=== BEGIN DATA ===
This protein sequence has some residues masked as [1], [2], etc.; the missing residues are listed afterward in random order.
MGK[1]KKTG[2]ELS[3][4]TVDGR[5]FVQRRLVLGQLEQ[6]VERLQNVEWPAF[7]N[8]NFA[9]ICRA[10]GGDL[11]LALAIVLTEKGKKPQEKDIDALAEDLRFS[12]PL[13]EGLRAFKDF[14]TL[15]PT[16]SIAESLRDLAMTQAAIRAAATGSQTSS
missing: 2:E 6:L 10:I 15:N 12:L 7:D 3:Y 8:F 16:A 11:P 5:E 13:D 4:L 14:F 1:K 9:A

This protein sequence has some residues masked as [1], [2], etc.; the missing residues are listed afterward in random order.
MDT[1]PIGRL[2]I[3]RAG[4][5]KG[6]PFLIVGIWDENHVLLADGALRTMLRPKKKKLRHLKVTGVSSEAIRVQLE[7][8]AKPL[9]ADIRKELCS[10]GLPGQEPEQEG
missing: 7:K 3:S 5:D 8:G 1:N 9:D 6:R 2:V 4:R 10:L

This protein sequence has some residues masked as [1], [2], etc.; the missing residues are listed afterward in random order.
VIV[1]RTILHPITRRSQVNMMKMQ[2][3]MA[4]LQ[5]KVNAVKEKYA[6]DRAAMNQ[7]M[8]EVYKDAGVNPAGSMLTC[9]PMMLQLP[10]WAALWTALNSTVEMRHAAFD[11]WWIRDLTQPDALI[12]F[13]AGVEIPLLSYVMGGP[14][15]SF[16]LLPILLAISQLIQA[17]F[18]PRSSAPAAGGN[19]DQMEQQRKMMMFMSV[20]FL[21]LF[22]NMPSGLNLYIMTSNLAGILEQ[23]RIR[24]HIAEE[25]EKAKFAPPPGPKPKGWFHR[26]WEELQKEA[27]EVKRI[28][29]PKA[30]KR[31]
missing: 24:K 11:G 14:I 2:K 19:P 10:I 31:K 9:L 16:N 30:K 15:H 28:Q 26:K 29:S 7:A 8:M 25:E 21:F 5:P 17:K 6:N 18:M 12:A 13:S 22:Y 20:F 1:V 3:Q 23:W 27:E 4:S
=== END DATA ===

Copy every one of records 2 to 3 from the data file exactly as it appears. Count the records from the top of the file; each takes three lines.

This protein sequence has some residues masked as [1], [2], etc.; the missing residues are listed afterward in random order.
MDT[1]PIGRL[2]I[3]RAG[4][5]KG[6]PFLIVGIWDENHVLLADGALRTMLRPKKKKLRHLKVTGVSSEAIRVQLE[7][8]AKPL[9]ADIRKELCS[10]GLPGQEPEQEG
missing: 7:K 3:S 5:D 8:G 1:N 9:D 6:R 2:V 4:R 10:L

This protein sequence has some residues masked as [1], [2], etc.; the missing residues are listed afterward in random order.
VIV[1]RTILHPITRRSQVNMMKMQ[2][3]MA[4]LQ[5]KVNAVKEKYA[6]DRAAMNQ[7]M[8]EVYKDAGVNPAGSMLTC[9]PMMLQLP[10]WAALWTALNSTVEMRHAAFD[11]WWIRDLTQPDALI[12]F[13]AGVEIPLLSYVMGGP[14][15]SF[16]LLPILLAISQLIQA[17]F[18]PRSSAPAAGGN[19]DQMEQQRKMMMFMSV[20]FL[21]LF[22]NMPSGLNLYIMTSNLAGILEQ[23]RIR[24]HIAEE[25]EKAKFAPPPGPKPKGWFHR[26]WEELQKEA[27]EVKRI[28][29]PKA[30]KR[31]
missing: 24:K 11:G 14:I 2:K 19:P 10:I 31:K 9:L 16:N 30:K 15:H 28:Q 26:K 29:S 7:A 8:M 25:E 21:F 5:P 17:K 6:N 18:M 12:A 13:S 22:Y 20:F 1:V 3:Q 23:W 27:E 4:S